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**MathsIsFun****Administrator**- Registered: 2005-01-21
- Posts: 7,631

Apparently Professor Penny Smith of Lehigh University has a solution to the Navier-Stokes equations.

If true, this will not only earn a 1 Million Dollar prize from the Clay Institute, but will make it a lot easier to solve problems in Fluid Mechanics, which will benefit all kinds of things, such as boats, planes, cars, weather prediction and more.

A good blog on this is: http://scienceblogs.com/goodmath/2006/10/navierstokes_another_historic_1.php

"The physicists defer only to mathematicians, and the mathematicians defer only to God ..." - Leon M. Lederman

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**simron****Real Member**- Registered: 2006-10-07
- Posts: 237

What are the Navier-Stokes equations?

Linux FTW

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**Patrick****Real Member**- Registered: 2006-02-24
- Posts: 1,005

The provided link will tell you what it's about...

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**MathsIsFun****Administrator**- Registered: 2005-01-21
- Posts: 7,631

Also: http://en.wikipedia.org/wiki/Navier-Stokes

"The physicists defer only to mathematicians, and the mathematicians defer only to God ..." - Leon M. Lederman

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**mikau****Member**- Registered: 2005-08-22
- Posts: 1,504

Basicly what she did was find a solution to a never before solved differential equation.

I was suprised to find out it was a girl that did it. Remarkable! I didn't know ANY girls liked math! lol..but seriously, how many math theorems were actually created by women? Its a pity more girls don't like math. Who knows? Maybe some problems just require a womans touch to solve!

A logarithm is just a misspelled algorithm.

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**polylog****Member**- Registered: 2006-09-28
- Posts: 162

It seems like the paper proves the *existence of a solution*, more specifically the existence of an 'immortal smooth solution' (whatever that is)... is this enough for the prize?

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**polylog****Member**- Registered: 2006-09-28
- Posts: 162

Ok reading the problem stament it seems that is what the prize requires! Awesome.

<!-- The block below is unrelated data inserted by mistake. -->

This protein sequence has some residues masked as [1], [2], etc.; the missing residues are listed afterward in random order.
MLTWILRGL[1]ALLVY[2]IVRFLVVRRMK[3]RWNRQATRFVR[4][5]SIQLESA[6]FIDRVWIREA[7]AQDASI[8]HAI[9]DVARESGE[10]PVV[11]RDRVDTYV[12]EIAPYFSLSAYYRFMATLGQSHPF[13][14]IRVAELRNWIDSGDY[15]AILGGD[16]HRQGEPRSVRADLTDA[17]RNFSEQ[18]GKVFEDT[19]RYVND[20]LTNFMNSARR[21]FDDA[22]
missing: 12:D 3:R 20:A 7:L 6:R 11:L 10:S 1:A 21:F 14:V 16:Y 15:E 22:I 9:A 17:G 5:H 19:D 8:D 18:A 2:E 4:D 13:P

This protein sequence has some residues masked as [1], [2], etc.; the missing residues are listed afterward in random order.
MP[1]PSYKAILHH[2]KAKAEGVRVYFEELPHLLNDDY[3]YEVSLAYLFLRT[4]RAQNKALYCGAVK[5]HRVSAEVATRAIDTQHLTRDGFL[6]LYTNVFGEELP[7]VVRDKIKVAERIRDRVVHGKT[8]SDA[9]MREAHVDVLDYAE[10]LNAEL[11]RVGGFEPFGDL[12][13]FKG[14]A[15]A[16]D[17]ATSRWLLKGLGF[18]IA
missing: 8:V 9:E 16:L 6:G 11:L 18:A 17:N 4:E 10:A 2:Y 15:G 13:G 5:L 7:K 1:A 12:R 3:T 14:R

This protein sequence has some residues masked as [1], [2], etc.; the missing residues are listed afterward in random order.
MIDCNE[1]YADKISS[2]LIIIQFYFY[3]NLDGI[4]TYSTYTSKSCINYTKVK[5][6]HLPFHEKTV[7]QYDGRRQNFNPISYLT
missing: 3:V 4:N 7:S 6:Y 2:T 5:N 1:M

However, its a bit confusing, as it seems the equation is not actually solved -- it's a proof of the existence of smooth solutions -- does this actually help in practical applications?

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**cray****Member**- Registered: 2006-10-05
- Posts: 29

It may sound like a trivial comment to some or most people, but I can see that it will also have implications in advanced computer games and simulations. The object of which is usualy to provide a more realistic virtual experience.

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**polylog****Member**- Registered: 2006-09-28
- Posts: 162

The author has withdrawn the solution !!

http://motls.blogspot.com/2006/10/immortal-smooth-solution-withdrawn.html

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**mathsyperson****Moderator**- Registered: 2005-06-22
- Posts: 4,900

Ah, that's a shame. No million dollars for her.

Still, it's possible that she can just tweak her current proof a bit to make it work properly. She probably won't have to start completely again.

Why did the vector cross the road?

It wanted to be normal.

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**cray****Member**- Registered: 2006-10-05
- Posts: 29

Why doesnt she just ask the people who designed 3DSMax and Maya, or Lightwave?, They have been solving that stuff for years

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**mathsyperson****Moderator**- Registered: 2005-06-22
- Posts: 4,900

I'd imagine that those people would use approximations in order to simplify the maths of it, whereas she wants to find the exact answer.

Why did the vector cross the road?

It wanted to be normal.

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**mikau****Member**- Registered: 2005-08-22
- Posts: 1,504

and supposedly the approximations are pretty time consuming. A formula for the exact answer would most likely be faster, and more accurate.

A logarithm is just a misspelled algorithm.

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**MathsIsFun****Administrator**- Registered: 2005-01-21
- Posts: 7,631

And knowing an exact answer could lead on to other breakthroughs!

What a pity she wasn't right, but she may have pointed the way.

"The physicists defer only to mathematicians, and the mathematicians defer only to God ..." - Leon M. Lederman

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**Patrick****Real Member**- Registered: 2006-02-24
- Posts: 1,005

I thought about this topic when I saw the news the other day. There was a danish, female, professor. Believe it or not, it was another Professor Smith. A female professor called Smith, what are the odds?

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**MathsIsFun****Administrator**- Registered: 2005-01-21
- Posts: 7,631

The odds are:

or thereabouts.

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**luca-deltodesco****Member**- Registered: 2006-05-05
- Posts: 1,470

MathsIsFun wrote:

The odds are:

or thereabouts.

at an improbability factor 1.2456 to the power of negative 10000! my my.

The Beginning Of All Things To End.

The End Of All Things To Come.

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